Chinese star power enlisted to battle rhino poaching

Chinese star power enlisted to battle rhino poaching
Chinese-American actress Bai Ling looks at rhino on September 15, 2013 during a game drive in Entabeni game reserve in South Africa, while on an Africa Tour to promote anti rhino and elephant poaching action.

ENTABENI GAME RESERVE, SOUTH AFRICA - Rhino conservationists are harnessing Chinese celebrity power in a bid to cut Asian demand for rhino horn, which has caused record slaughters in South Africa over the past six years.

Chinese-American actress Bai Ling has been deployed to South African game reserves as part of an awareness campaign on illegal rhino killings, which look set to break last year's record 668 poachings.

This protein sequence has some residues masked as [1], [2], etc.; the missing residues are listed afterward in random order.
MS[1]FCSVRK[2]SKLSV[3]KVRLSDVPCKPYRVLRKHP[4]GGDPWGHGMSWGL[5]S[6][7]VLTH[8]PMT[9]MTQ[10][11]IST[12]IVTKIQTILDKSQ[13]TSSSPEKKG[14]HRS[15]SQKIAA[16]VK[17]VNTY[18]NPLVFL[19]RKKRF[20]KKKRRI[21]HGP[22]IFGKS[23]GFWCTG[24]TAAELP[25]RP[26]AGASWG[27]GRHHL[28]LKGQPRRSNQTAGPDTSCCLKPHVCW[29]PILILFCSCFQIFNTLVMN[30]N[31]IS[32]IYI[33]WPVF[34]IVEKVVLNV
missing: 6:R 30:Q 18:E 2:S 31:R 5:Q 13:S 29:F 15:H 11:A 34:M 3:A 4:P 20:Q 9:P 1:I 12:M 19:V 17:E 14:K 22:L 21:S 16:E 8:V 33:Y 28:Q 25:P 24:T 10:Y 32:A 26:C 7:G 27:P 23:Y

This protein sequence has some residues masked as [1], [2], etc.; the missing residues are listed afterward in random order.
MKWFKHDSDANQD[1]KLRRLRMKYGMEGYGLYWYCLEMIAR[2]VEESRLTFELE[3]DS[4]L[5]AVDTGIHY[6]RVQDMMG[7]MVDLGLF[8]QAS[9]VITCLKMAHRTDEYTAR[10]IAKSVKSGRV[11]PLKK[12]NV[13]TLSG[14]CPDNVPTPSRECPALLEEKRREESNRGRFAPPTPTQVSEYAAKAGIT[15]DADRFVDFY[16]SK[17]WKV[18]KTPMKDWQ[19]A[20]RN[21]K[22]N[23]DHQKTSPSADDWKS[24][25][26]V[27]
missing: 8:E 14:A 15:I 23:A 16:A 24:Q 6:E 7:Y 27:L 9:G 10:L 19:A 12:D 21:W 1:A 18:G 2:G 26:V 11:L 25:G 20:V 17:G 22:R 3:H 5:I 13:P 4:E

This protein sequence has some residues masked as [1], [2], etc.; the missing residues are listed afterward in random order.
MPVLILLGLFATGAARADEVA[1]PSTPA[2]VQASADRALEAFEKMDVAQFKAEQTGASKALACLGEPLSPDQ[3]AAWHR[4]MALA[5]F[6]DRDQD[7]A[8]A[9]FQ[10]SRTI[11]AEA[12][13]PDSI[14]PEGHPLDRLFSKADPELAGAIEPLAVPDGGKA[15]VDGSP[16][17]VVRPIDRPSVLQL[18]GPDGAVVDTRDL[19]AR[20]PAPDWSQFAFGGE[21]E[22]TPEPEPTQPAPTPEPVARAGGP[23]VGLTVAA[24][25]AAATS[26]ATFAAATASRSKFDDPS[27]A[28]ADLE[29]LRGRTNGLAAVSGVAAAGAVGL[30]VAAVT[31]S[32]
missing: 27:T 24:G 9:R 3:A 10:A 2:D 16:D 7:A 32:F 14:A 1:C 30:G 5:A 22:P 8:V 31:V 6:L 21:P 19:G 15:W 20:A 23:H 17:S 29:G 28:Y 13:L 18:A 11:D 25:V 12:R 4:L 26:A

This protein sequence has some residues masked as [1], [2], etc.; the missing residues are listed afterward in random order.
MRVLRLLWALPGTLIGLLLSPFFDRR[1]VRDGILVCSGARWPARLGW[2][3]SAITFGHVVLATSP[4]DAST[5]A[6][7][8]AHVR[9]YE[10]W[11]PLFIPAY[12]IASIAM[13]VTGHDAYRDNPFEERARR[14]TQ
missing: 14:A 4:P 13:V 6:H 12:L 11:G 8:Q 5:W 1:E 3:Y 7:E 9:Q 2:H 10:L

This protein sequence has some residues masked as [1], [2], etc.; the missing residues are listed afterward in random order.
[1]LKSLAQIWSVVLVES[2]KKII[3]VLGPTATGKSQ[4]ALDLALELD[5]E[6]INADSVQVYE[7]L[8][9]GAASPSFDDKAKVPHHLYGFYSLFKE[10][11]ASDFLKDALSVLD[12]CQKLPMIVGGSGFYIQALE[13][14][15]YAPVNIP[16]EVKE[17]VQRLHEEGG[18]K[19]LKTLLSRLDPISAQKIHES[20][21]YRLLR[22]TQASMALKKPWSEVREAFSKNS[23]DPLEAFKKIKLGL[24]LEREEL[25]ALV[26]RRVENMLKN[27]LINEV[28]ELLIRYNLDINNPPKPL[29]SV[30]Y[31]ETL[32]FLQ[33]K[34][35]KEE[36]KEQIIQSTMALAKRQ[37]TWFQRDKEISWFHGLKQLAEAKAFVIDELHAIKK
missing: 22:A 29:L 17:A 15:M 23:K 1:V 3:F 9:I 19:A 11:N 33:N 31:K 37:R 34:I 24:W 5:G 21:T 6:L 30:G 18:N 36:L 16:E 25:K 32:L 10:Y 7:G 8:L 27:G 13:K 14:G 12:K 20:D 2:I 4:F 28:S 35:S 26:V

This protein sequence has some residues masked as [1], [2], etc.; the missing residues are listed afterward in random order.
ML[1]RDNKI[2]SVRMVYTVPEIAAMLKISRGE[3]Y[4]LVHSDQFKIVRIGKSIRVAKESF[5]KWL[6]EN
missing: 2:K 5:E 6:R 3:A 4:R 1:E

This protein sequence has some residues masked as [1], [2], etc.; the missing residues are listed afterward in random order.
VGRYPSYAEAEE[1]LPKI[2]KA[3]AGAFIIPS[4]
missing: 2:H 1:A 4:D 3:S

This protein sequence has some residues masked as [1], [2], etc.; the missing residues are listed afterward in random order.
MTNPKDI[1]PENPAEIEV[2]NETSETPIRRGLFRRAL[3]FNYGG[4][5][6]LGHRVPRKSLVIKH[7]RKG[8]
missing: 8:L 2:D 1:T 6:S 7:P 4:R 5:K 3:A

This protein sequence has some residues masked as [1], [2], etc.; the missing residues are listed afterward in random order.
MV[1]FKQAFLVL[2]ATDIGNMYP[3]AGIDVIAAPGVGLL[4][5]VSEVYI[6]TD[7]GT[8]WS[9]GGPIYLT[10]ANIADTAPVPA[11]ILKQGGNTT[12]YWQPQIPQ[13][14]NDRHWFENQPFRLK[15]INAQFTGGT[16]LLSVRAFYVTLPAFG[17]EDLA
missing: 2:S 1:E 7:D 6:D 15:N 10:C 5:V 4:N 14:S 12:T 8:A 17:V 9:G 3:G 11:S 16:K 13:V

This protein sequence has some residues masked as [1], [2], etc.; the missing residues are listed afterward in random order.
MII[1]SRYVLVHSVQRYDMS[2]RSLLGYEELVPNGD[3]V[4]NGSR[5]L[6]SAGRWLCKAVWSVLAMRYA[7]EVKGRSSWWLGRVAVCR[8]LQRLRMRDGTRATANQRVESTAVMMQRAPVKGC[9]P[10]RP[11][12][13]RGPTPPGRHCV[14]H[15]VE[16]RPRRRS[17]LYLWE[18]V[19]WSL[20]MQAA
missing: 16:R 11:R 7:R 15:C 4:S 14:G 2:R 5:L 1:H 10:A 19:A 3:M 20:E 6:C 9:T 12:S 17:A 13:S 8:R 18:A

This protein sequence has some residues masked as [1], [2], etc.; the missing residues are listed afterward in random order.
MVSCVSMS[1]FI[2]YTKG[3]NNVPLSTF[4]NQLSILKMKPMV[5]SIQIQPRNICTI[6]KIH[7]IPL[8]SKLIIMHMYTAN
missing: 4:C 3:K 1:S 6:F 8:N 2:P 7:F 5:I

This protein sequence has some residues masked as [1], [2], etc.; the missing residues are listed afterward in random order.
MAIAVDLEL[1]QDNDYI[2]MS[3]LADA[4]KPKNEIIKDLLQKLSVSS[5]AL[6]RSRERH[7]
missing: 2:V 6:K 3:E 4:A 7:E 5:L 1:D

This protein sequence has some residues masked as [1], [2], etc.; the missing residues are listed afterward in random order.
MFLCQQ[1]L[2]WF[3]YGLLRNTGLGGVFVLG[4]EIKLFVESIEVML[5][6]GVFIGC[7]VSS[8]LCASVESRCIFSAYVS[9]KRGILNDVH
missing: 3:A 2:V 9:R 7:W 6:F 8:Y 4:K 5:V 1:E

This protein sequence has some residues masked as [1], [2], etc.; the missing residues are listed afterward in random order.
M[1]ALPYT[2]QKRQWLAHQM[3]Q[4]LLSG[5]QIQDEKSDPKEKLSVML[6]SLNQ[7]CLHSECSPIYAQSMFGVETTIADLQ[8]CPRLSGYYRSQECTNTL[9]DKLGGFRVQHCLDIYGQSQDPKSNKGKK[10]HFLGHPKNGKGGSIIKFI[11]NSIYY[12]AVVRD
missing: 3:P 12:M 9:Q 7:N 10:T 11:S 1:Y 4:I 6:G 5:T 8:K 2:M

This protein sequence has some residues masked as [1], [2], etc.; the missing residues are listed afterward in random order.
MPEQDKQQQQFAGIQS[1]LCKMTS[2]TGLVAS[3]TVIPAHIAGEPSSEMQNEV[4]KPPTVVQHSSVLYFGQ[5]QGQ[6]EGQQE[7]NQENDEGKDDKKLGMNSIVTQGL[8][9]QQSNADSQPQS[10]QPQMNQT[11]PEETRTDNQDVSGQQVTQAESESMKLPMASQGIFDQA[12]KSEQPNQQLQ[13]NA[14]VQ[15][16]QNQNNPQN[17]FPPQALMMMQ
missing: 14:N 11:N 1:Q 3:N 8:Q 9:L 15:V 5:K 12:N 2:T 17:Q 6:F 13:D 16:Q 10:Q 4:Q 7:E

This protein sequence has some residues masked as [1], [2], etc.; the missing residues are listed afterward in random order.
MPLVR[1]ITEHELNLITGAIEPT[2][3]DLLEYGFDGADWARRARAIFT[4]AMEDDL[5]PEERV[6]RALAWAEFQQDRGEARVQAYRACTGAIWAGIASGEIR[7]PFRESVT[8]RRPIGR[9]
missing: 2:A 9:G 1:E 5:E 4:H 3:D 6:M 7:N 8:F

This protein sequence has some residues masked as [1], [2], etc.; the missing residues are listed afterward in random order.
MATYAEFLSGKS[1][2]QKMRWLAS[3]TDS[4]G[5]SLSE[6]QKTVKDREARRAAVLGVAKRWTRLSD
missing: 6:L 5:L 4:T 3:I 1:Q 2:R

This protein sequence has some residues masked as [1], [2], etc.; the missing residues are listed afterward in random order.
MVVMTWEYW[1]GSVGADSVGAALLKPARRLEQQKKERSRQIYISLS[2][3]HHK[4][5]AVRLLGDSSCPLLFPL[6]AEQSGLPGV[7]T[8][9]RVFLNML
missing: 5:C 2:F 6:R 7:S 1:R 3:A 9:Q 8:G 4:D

The actress is known for roles in the US television series "Lost" and "Entourage" and films like "Wild Wild West" and "The Crow".

The spate of rhino killings has been triggered by demand for horn in Asia where consumers, especially in China and Vietnam, believe they have medicinal value.

Wealthy businessmen, celebrities and public officials in Vietnam buy rhino horn as a status symbol, according to a study recently released by the World Wide Fund for Nature.

Bai, who was born in Chengdu in southwest China, expressed shock at the brutality of the rhino killings.

"I didn't know how badly they were hurt and wounded and treated, and how lonely. And how they're going to die," she told AFP after seeing a video of brutally maimed rhinos.

Poachers shoot bullets or a dart at the rhino, then hack off its horn with machetes, often cutting into the skull while the animal is still conscious.

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